The latest tempest in coffee-pot amongst the coffee twitter-sphere is the question of cold-brewed coffee versus “japanese” style iced coffee. The debate was kicked off in large part by Oliver Strand’s post on the subject, http://tmagazine.blogs.nytimes.com/2012/06/06/ristretto-i-dont-know-what-you-did-last-summer/, and involves a lot of coffee esoterica, but there are certainly substantive differences between the two styles that merit your further investigation. I encourage you to give both styles of ice coffee a try and see which one is more to your liking. And don’t forget, one variable that most people are ignoring this discussion is that cold-brew coffee is 1.5-2x more caffeinated than Japanese iced coffee.
By Alex Bernson
Which kind do you prefer? Tweet at @craftcoffee #cupofawesome and tell us!
Cold Brew vs. “Japanese Iced”
Ladies and Gents,
Let me introduce you to a brand new Craft Coffee blog series….: Pro-Tip Tuesday!
Today, in the spirit of spring to come, we dig into Cold Brew vs. “Japanese Iced”.
Sam Lewontin, our in-house coffee evaluator, has been so kind to give us a preview of his thoughts on the subject.
Any thoughts or comments? Be part of the conversation! @craftcoffee #craftcoffeetuesdays.
Cold-brewed iced coffee is immensely popular, and for good reason: it’s easy to make in large batches, and it’s pretty foolproof. Just put the proper amounts of ground coffee and water in a container, steep for around 12 hours, filter out the grounds, and you’ve got a cup that’s consistently pretty tasty.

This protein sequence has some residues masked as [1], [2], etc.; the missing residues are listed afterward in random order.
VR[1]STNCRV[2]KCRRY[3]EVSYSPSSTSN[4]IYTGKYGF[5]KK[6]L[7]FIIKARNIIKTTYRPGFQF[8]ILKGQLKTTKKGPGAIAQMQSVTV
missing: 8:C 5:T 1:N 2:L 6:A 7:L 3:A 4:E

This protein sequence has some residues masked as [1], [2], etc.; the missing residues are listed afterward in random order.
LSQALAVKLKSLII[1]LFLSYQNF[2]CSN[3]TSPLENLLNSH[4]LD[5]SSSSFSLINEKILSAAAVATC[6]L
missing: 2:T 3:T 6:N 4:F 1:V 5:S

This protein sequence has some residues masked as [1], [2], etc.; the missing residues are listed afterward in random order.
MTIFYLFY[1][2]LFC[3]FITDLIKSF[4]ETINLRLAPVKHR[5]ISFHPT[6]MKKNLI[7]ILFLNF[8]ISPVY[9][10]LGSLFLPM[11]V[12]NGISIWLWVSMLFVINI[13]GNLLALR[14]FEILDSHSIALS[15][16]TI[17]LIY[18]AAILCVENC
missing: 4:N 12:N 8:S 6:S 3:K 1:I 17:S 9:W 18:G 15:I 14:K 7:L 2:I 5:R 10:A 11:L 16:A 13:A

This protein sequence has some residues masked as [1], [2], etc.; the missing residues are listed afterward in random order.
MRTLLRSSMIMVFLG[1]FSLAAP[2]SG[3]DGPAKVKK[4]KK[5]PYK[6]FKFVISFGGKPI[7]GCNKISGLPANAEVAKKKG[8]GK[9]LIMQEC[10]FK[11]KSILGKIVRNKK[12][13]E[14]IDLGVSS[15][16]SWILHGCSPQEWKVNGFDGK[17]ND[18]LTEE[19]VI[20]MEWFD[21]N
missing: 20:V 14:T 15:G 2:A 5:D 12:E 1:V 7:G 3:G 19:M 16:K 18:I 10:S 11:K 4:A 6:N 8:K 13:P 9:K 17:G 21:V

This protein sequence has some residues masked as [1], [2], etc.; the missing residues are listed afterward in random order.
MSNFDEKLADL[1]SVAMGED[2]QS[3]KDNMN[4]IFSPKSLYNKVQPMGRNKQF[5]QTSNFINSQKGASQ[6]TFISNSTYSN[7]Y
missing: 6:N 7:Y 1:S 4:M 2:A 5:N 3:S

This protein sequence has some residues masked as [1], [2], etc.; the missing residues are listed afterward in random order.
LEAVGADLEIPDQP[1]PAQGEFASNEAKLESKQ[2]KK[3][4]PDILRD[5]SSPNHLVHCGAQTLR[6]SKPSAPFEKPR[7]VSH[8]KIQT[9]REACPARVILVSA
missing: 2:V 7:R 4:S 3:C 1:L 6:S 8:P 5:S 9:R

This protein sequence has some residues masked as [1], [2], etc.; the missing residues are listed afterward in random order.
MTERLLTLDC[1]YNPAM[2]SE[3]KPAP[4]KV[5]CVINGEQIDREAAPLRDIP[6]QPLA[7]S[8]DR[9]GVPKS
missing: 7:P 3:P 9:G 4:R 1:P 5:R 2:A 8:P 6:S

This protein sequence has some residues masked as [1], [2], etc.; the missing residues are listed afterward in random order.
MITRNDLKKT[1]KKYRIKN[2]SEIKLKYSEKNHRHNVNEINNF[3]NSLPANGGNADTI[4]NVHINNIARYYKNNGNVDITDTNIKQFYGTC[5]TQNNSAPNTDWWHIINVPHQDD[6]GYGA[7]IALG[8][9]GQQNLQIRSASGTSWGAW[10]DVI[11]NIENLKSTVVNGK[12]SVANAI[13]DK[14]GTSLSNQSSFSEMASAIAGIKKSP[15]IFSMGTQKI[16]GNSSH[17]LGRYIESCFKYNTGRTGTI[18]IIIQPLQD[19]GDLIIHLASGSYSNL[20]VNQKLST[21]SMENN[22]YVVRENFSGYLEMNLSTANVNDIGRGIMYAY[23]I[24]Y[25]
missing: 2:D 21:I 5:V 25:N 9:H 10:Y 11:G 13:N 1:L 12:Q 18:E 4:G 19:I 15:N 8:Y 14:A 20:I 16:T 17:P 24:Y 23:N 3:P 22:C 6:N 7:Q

The trouble with cold brew is that many of the flavors which make coffees distinctive— organic acids, volatile aromatic compounds and so on— aren’t extracted at all when brewing with cold water. This means that, while cold-brewed coffee can be very good, it will generally taste pretty similar, no matter which coffee you use.
If you’re looking for iced coffee that tastes like hot coffee, then, you’ll need to brew with hot water. We do this by changing our brew recipe for pour-over methods so that a little more than 1/3 of the water (by weight) is replaced with ice, which we place in the carafe, so that we’re brewing the hot coffee directly onto it. For instance: our usual Chemex recipe calls for 30g. of coffee and 500g. of water; to ice it, we place 200g. of ice in the bottom of the Chemex, and then brew using 30g. of coffee and 300g. of hot water. We also grind a little finer, to compensate for the effects of the smaller amount of water on the brewing process.
Get brewing and tell us what you think!